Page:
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        The impact of Livestock Manure Control Policy on human leptospirosis in Republic of Korea using interrupted time series analysis
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        The impact of Livestock Manure Control Policy on human leptospirosis in Republic of Korea using interrupted time series analysis
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        The impact of Livestock Manure Control Policy on human leptospirosis in Republic of Korea using interrupted time series analysis
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Summary

Leptospirosis is a zoonotic disease that the pathogen can be transmitted to humans through the excretions of infected animals. In the Republic of Korea, the Livestock Manure Control Act was enforced in September 2007 to improve underground water hygiene. The objective of this study was to evaluate the impact of Livestock Manure Control Policy on the incidence and the trend of human leptospirosis. An interrupted time series analysis using the monthly incidence of leptospirosis was conducted based on data derived from the Korean National Surveillance System between January 1999 and January 2015. We used a Spearman correlation method to compare the level of leptospirosis incidence decrease between the metropolitan cities and rural provinces. The annual incidence of leptospirosis in South Korea decreased by 33% after policy enforcement of the policy. A significant change in the slope of human leptospirosis cases was observed after the policy enforcement (β = −0·09, P < 0·001). Moreover, we detected a clear association between the size of the rice paddy fields and the decrease in leptospirosis incidence in provinces (r = 0·817, P = 0·01). This study shows that the Livestock Manure Control Policy had significantly reduced human leptospirosis incidence in the Republic of Korea, in particular, in rural regions.

INTRODUCTION

Leptospirosis is a zoonotic disease commonly reported in tropical and sub-tropical countries [1, 2]. Pathogenic leptospires typically inhabit the proximal renal tubules of their carriers’ (rodents, cattle, and pigs) kidneys. Infection in humans results from direct contact with the urine of infected animals or indirect contact with a contaminated environment through the mucous membranes or broken skin of the reservoir host animals, and can cause severe illness such as Weil's disease [3, 4].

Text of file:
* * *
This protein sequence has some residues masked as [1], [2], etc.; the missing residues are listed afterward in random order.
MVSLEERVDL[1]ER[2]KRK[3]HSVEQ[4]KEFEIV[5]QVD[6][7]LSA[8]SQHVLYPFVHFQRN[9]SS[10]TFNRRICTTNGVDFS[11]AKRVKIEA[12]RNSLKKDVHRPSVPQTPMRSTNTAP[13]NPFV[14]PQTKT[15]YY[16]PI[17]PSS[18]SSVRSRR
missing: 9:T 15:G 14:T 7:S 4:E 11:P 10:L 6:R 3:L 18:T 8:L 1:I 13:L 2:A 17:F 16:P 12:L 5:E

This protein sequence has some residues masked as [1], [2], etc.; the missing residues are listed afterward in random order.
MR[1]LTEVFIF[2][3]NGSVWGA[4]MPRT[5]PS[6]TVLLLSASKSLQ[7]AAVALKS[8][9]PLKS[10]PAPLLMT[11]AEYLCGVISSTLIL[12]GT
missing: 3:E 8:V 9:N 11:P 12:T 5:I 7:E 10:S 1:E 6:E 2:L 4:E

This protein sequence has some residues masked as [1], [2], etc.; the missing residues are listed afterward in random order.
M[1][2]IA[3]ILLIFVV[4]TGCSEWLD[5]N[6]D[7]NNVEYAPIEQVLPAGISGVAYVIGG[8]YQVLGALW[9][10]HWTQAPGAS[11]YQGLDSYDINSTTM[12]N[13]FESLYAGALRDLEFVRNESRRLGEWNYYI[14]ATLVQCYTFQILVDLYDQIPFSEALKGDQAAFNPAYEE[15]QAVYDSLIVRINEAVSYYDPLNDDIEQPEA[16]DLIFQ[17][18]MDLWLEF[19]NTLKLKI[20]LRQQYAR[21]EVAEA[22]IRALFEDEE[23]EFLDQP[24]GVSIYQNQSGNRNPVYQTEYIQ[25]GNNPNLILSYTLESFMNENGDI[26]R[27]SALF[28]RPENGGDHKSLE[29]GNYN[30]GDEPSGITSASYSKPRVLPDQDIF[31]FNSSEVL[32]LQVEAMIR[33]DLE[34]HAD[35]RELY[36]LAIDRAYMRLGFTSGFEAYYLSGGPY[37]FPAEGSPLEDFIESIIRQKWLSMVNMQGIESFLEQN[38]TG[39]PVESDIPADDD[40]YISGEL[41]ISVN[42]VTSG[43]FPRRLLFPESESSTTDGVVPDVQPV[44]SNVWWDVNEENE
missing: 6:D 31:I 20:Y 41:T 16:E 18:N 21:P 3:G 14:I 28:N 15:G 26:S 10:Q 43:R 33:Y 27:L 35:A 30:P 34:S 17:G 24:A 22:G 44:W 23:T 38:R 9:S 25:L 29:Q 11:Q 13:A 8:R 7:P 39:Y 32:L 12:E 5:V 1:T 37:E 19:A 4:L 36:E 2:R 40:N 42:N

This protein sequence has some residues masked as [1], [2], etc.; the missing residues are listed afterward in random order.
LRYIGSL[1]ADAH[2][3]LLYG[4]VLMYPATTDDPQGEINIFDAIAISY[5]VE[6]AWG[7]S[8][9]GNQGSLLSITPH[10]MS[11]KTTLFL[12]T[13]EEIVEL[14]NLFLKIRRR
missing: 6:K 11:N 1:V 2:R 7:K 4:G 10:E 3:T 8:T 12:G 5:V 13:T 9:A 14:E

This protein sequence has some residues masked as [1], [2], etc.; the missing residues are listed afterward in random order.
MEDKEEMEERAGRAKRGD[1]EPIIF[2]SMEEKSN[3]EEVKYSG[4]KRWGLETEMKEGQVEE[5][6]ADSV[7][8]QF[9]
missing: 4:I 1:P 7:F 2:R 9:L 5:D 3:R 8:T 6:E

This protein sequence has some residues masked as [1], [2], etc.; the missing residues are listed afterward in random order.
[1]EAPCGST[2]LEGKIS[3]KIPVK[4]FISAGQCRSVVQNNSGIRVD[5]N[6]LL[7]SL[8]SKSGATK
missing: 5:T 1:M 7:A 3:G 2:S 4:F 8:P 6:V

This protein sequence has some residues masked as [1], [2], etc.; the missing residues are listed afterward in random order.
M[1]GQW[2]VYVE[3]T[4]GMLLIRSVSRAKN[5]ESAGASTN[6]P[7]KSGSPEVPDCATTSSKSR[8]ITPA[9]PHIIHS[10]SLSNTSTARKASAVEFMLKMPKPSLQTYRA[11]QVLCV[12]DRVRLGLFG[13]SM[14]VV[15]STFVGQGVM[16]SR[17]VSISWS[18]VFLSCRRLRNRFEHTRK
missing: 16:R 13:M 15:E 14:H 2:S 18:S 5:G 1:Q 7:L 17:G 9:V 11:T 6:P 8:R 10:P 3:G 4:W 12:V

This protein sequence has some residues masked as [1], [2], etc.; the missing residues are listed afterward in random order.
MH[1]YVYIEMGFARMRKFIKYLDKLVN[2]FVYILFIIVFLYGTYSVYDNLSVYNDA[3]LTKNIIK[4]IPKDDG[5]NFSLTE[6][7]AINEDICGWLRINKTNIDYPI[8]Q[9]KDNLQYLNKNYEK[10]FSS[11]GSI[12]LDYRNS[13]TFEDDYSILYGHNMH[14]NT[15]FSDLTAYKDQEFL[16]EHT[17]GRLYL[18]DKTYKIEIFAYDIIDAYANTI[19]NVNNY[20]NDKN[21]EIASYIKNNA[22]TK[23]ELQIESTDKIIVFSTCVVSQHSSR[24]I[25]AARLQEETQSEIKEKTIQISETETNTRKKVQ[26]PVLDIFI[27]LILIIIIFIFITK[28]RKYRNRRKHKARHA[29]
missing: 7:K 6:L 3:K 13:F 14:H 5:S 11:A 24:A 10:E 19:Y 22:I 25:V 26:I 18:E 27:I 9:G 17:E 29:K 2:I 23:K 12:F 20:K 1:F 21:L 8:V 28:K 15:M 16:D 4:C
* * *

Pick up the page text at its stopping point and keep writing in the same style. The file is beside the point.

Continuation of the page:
Previous studies have shown that the incidence of leptospirosis follows distinct seasonal patterns and is strongly associated with high rainfall amounts and flooding, when leptospires are widely dispersed in the environment [5, 6]. Occupational exposure is also a significant risk factor in many countries and is particularly associated with agriculture and animal production (68% of total reported cases in South Korea, and 56·8% in Malaysia) [711]. In the Republic of Korea, rodents have been shown to be one of the major carriers of leptospirosis around swine farms; a survey in rodents conducted in 2008 found that 63·7% of rodents were infected [12, 13]. Moreover, infected cows and pigs can excrete hundred liters of infected urine per day and create highly contaminated environments on farms, where humans and other animal species could become infected. Thus, proper management of animal waste on farms is critical for the effective control of leptospirosis [14].

In September 2007, the Korean Ministry of Environment enforced the Livestock Manure Control Act, which makes it compulsory for livestock farmers to be equipped with appropriate sludge process facilities on their farms [15]. Since the main goal of this policy was to improve underground water sanitation, its effect on human leptospirosis incidence has not been studied.

In this study, we aimed to evaluate the effect of the Livestock Manure Control Policy on the incidence of human leptospirosis in the Republic of Korea.

METHODS

Study design

We conducted a retrospective interrupted time series analysis using national surveillance data. Since the Livestock Manure Control Act came into effect in September 2007, data were divided into two sets: those from January 1999 to September 2007 (before policy roll out), and those from October 2007 to December 2014 (after policy roll out) [16]. For further analysis of the policy effect on leptospirosis incidence decrease by administrative areas (the Republic of Korea has seven metropolitan cities and nine provinces), a correlation analysis was performed between the mean area of the rice paddy fields in the provinces and metropolitan cities and leptospirosis incidence. Possible confounders, including exposure to rodents and the amount of rainfall, were evaluated to measure differences between the pre- and post-roll out periods. The monthly incidence rates of Hemorrhagic Fever with Renal Syndrome (HFRS), transmitted by rodents, were used as a proxy measure of exposure to rodents [13].

Data source